A tsunami is very large sea wave that is generated by a disturbance along the ocean floor. This disturbance can be an earthquake, a landslide, or a volcanic eruption. A tsunami is undetectable far out in the ocean, but once it reaches shallow water, this fast-traveling wave grows very large.
Tsunamis occur when a major fault under the ocean floor suddenly slips. The displace rock pushes water above it like a giant paddle, producing powerful water waves at the ocean surface. The ocean waves spread out from the vicinity of the earthquake source and move across the ocean until they reach the coastline, where their height increases as they reach the continental shelf, the part of the Earth’s crust that slopes, or rises, from the ocean floor up to the land.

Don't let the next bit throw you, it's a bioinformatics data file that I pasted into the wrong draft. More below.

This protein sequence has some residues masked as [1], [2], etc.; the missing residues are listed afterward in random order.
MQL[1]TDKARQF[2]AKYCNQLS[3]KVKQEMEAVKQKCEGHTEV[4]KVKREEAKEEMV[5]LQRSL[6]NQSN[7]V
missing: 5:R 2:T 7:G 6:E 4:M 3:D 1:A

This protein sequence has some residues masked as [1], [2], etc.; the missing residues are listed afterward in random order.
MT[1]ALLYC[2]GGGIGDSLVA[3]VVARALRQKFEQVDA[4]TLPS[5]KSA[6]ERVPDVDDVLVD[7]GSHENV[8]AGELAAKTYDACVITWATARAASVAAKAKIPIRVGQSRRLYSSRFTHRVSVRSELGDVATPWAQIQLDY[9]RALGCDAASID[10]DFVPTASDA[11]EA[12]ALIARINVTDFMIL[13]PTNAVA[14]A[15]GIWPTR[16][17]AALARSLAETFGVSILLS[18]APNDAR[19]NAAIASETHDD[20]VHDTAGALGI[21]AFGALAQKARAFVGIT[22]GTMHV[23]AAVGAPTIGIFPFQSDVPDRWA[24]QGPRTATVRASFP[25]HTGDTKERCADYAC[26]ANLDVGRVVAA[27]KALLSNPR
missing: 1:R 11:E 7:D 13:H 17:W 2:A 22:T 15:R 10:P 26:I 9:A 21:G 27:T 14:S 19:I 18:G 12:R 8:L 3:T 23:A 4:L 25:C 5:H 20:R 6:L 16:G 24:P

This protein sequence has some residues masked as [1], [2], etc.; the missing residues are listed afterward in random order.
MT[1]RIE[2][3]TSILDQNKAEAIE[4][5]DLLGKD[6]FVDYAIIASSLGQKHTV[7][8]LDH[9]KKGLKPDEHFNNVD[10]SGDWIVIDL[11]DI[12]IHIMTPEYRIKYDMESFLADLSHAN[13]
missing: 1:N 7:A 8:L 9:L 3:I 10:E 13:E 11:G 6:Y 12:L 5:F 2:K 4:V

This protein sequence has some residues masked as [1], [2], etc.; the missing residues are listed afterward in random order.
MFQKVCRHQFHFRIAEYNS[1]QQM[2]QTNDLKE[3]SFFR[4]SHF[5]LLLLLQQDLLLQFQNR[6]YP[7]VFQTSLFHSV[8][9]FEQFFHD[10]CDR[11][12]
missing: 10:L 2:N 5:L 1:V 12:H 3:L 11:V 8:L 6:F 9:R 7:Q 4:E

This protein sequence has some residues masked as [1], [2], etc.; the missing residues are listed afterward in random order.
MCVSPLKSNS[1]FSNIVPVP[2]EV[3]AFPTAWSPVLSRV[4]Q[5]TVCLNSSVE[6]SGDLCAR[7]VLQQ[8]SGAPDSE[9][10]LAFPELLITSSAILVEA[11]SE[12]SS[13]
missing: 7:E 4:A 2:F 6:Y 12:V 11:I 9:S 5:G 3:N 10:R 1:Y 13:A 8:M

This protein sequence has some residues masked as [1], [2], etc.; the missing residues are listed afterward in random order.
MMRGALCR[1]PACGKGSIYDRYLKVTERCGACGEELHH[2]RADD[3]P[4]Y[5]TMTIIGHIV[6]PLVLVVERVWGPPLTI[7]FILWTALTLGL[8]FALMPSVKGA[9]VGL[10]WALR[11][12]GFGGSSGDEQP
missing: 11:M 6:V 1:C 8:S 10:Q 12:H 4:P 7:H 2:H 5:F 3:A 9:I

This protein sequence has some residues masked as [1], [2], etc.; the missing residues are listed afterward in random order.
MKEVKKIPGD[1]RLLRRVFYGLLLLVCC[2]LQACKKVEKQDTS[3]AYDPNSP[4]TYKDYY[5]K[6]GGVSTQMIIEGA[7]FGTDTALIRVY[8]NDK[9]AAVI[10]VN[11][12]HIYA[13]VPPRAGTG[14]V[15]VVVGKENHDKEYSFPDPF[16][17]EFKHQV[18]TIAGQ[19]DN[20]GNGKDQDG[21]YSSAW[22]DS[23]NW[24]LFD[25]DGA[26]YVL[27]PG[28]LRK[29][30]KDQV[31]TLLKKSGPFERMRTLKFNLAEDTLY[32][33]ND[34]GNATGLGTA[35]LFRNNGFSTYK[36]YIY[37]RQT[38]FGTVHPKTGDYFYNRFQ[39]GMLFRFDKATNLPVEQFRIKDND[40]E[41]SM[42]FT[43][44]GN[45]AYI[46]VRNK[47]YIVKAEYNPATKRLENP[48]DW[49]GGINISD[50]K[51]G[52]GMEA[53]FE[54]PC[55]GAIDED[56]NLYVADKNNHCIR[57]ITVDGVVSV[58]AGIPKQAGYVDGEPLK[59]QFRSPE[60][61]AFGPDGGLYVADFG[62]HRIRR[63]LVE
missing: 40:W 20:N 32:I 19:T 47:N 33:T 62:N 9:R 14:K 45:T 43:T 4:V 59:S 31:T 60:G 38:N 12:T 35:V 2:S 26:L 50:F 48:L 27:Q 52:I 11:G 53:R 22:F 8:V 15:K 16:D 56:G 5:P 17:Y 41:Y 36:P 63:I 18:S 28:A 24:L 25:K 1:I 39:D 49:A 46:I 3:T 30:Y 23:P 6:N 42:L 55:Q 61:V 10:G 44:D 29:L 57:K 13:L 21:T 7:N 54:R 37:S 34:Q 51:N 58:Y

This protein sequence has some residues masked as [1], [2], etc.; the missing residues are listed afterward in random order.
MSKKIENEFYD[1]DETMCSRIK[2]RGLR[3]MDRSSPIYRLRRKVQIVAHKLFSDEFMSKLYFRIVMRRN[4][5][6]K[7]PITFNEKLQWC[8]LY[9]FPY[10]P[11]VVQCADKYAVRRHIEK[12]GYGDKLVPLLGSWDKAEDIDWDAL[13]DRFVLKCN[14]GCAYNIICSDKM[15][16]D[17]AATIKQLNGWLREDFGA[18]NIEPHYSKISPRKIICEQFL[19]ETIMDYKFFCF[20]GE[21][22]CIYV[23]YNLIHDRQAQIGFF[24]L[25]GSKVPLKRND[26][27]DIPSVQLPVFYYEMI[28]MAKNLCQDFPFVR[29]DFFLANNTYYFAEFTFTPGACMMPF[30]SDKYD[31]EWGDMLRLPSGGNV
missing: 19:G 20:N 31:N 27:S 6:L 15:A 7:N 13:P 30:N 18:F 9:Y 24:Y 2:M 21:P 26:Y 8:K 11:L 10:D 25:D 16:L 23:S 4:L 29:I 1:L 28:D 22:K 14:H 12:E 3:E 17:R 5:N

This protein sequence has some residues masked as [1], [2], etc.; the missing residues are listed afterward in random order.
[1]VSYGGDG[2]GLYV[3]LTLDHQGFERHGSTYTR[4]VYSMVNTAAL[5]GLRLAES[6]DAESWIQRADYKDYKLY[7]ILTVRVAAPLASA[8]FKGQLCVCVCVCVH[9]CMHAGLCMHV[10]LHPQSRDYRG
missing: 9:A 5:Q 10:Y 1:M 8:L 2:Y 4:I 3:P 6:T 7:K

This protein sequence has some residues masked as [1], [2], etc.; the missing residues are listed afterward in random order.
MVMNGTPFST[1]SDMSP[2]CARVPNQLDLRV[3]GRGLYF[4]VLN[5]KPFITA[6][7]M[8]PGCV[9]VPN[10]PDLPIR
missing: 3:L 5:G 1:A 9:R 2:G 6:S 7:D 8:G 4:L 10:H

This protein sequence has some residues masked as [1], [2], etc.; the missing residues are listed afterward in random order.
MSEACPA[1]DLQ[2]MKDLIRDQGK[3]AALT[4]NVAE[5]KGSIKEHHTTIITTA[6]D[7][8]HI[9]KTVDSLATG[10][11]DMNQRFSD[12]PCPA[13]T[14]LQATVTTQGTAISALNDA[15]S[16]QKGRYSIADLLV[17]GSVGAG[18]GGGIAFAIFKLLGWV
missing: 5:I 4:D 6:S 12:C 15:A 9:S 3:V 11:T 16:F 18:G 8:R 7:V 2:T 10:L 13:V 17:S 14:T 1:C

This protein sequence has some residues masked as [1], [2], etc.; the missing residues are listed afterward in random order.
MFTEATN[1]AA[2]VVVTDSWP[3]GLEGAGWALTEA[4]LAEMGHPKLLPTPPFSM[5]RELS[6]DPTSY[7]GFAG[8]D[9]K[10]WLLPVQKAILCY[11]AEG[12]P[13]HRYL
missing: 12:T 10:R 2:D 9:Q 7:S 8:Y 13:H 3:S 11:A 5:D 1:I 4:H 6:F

Tsunamis wash ashore with often disastrous effects such as severe flooding, loss of live due to drowning, and damage to property.